Necho, Ramesses, and Stratigraphy

Velikovskyians, when pointed out the fact that Necho cannot be Ramesses, point to various OOPArts (pottery, scarabs, ect.) in archeological strata (i.e. Ramesside scarabs in the 6th century stratum at Lachish, a Stele of Seti I at Beth-Shean in an Iron age stratum (980-732 BC), and some anomalous pottery in tombs. All this is easily explainable by the fact that, sometimes, especially during emergencies, city planners dug up old soil (and pottery and scarabs along with it) to make way for new projects or strengthen existing construction. This is what happened in the case of Lachish and Azekah. As for rare examples of OOPArt pottery and scarabs not found in fills, they are most likely heirlooms.  The Seti I stele was probably dug up during a digging project or was possessed by the Beth-Sheanites as an heirloom. The Tomb of Ahiram from the early 10th (not 7th!) century and the beads of Carchemish may be explained likewise. Younger pottery can get into older strata during burials. Byblos, apparently, has suffered so much digging up and burying that it cannot be stratified in certain areas!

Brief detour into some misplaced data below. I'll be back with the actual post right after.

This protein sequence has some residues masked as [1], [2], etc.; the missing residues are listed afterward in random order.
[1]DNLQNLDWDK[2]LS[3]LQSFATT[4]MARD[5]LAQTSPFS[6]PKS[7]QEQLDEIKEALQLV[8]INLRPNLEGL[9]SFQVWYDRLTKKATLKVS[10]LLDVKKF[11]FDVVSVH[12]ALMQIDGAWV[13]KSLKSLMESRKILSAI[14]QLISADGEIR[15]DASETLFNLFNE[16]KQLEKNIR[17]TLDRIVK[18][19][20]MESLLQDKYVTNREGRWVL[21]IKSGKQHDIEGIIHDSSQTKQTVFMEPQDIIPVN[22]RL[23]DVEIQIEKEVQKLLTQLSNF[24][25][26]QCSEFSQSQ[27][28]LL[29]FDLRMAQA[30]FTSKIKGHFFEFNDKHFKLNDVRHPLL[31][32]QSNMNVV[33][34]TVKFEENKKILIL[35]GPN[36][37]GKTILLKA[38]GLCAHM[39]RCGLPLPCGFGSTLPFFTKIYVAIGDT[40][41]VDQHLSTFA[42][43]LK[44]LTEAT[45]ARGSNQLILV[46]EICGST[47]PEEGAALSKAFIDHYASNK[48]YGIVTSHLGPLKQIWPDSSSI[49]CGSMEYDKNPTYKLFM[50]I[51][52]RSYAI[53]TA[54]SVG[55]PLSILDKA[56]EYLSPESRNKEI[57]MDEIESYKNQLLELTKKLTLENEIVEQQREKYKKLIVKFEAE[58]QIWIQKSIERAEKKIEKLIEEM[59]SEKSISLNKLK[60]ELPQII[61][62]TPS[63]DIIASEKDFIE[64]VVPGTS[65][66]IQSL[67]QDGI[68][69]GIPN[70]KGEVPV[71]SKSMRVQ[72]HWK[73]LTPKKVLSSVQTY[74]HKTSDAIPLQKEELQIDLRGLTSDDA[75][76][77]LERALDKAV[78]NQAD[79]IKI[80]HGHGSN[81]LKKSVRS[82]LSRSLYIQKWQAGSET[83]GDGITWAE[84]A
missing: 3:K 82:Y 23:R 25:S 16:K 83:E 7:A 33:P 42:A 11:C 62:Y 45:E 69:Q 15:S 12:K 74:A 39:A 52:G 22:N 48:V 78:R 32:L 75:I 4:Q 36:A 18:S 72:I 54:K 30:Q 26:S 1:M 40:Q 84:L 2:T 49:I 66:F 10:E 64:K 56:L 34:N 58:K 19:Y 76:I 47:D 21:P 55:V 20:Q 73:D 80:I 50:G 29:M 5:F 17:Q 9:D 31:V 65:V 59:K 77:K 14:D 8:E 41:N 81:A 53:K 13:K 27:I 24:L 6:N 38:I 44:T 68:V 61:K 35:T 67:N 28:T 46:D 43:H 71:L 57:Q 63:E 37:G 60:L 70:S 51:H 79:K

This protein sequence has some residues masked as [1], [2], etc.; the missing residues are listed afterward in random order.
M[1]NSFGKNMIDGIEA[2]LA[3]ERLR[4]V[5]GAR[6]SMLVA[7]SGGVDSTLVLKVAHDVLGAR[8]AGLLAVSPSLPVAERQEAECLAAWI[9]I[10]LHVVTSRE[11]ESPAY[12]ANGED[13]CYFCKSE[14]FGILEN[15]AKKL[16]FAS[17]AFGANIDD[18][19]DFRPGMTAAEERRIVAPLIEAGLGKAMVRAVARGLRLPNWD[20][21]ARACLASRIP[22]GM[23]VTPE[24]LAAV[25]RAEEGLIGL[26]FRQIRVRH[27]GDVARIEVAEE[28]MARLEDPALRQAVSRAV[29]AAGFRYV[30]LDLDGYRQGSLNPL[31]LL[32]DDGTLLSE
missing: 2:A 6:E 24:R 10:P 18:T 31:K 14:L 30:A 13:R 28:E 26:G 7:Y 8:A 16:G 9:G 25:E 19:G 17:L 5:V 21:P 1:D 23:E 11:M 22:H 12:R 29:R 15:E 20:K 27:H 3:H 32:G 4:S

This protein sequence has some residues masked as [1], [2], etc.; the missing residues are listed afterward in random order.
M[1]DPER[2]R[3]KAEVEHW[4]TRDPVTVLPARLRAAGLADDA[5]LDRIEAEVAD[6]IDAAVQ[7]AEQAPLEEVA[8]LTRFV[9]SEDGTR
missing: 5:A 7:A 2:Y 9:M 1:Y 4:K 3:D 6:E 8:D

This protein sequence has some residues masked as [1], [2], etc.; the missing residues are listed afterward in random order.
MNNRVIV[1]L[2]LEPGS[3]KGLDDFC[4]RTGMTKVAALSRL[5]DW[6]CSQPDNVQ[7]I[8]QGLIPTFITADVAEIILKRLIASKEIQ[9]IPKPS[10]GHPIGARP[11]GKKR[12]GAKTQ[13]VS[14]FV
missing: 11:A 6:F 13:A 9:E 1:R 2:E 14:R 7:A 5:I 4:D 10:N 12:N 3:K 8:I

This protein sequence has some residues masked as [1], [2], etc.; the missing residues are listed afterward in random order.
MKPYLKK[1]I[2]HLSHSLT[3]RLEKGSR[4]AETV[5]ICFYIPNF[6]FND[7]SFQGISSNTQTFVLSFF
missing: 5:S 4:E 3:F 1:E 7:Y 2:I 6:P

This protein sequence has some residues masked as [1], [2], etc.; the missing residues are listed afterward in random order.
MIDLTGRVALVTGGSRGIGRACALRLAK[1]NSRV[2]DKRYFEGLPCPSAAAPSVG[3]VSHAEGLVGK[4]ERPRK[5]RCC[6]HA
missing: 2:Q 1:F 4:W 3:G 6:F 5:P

In all other cases the supposed parallels have probably been made up. Archeologists’ works should be consulted after reading any original Velikovskyan statement.

Author: pithom

An atheist with an interest in the history of the ancient Near East. Author of the Against Jebel al-Lawz Wordpress blog.

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